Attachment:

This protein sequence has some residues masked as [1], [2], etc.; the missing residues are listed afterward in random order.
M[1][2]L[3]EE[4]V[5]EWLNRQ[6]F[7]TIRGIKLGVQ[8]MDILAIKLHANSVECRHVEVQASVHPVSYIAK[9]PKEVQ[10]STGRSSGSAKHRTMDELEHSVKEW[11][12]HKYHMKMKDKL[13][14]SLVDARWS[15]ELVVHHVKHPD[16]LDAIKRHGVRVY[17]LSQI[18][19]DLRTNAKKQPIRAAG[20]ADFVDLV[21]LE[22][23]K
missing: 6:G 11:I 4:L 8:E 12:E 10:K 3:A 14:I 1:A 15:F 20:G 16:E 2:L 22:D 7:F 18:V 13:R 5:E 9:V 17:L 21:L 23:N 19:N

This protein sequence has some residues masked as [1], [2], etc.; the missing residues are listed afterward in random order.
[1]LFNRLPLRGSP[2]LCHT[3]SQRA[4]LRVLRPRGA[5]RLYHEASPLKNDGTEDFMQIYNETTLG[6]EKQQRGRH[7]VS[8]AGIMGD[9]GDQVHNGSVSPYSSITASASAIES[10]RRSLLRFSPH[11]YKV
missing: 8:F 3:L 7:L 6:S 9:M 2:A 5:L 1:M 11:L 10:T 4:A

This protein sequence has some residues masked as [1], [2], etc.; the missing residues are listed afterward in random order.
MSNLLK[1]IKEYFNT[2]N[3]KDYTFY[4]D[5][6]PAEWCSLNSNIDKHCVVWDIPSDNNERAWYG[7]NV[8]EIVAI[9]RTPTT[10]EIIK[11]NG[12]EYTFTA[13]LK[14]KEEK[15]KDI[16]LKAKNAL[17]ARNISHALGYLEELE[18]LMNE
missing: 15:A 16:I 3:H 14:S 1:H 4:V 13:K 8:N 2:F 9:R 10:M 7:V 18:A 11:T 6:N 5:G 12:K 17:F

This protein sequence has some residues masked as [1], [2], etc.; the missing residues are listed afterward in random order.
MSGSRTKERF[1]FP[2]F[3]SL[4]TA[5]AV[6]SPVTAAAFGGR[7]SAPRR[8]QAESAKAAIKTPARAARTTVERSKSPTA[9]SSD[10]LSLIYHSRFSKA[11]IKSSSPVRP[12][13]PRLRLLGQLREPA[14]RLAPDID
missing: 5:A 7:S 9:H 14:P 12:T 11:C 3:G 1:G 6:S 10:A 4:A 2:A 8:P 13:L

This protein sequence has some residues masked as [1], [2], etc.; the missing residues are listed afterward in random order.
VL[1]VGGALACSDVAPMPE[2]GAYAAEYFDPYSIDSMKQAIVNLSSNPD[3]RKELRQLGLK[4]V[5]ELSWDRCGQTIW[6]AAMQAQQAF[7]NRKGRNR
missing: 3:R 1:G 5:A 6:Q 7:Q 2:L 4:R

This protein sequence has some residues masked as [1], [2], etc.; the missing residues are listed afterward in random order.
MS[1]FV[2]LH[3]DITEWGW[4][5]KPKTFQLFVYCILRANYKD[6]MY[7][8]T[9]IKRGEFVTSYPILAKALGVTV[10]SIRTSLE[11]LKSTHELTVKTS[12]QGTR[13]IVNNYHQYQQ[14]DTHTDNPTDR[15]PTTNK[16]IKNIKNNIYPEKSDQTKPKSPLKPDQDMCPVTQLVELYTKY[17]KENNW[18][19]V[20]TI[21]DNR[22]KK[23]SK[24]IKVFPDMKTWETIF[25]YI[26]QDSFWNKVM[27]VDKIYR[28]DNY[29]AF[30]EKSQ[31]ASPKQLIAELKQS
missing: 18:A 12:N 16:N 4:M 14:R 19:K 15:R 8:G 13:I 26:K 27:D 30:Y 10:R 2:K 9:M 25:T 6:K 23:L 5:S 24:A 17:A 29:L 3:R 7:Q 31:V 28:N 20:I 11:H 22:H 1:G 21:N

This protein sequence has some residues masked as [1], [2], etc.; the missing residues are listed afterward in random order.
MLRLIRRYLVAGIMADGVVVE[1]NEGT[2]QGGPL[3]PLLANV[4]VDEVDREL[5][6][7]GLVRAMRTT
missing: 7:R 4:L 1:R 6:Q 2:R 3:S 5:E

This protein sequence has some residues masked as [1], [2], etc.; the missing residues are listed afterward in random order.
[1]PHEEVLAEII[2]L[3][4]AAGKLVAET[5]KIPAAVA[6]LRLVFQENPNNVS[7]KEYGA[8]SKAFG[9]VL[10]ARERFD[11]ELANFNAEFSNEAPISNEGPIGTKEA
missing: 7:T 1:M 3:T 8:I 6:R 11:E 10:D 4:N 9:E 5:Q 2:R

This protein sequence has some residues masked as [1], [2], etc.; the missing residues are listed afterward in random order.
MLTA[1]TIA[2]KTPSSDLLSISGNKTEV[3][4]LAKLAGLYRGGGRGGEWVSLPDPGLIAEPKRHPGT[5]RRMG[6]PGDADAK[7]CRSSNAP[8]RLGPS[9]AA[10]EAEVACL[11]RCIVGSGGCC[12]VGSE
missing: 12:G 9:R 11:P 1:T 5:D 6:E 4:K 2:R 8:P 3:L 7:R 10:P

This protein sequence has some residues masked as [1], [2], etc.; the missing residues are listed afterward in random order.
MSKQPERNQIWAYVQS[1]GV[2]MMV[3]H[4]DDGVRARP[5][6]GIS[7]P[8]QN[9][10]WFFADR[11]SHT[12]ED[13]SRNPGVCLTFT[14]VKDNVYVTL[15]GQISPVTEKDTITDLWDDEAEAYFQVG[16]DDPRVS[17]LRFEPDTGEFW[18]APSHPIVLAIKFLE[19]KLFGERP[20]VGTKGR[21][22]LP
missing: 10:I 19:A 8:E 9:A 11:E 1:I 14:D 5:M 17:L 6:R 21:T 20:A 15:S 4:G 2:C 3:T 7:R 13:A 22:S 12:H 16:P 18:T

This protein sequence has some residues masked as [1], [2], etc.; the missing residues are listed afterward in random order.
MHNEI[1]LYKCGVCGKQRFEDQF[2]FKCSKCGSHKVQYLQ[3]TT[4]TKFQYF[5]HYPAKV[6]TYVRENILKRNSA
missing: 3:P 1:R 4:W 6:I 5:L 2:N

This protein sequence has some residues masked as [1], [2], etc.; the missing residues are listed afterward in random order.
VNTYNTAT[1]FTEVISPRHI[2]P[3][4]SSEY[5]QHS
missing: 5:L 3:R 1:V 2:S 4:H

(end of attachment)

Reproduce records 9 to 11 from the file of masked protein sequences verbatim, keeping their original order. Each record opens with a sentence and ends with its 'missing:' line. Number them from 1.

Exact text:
This protein sequence has some residues masked as [1], [2], etc.; the missing residues are listed afterward in random order.
MLTA[1]TIA[2]KTPSSDLLSISGNKTEV[3][4]LAKLAGLYRGGGRGGEWVSLPDPGLIAEPKRHPGT[5]RRMG[6]PGDADAK[7]CRSSNAP[8]RLGPS[9]AA[10]EAEVACL[11]RCIVGSGGCC[12]VGSE
missing: 12:G 9:R 11:P 1:T 5:D 6:E 4:K 2:R 8:P 3:L 7:R 10:P

This protein sequence has some residues masked as [1], [2], etc.; the missing residues are listed afterward in random order.
MSKQPERNQIWAYVQS[1]GV[2]MMV[3]H[4]DDGVRARP[5][6]GIS[7]P[8]QN[9][10]WFFADR[11]SHT[12]ED[13]SRNPGVCLTFT[14]VKDNVYVTL[15]GQISPVTEKDTITDLWDDEAEAYFQVG[16]DDPRVS[17]LRFEPDTGEFW[18]APSHPIVLAIKFLE[19]KLFGERP[20]VGTKGR[21][22]LP
missing: 10:I 19:A 8:E 9:A 11:E 1:I 14:D 5:M 17:L 6:R 21:T 20:A 15:S 4:G 2:C 3:T 7:R 13:A 22:S 12:H 16:P 18:T

This protein sequence has some residues masked as [1], [2], etc.; the missing residues are listed afterward in random order.
MHNEI[1]LYKCGVCGKQRFEDQF[2]FKCSKCGSHKVQYLQ[3]TT[4]TKFQYF[5]HYPAKV[6]TYVRENILKRNSA
missing: 3:P 1:R 4:W 6:I 5:L 2:N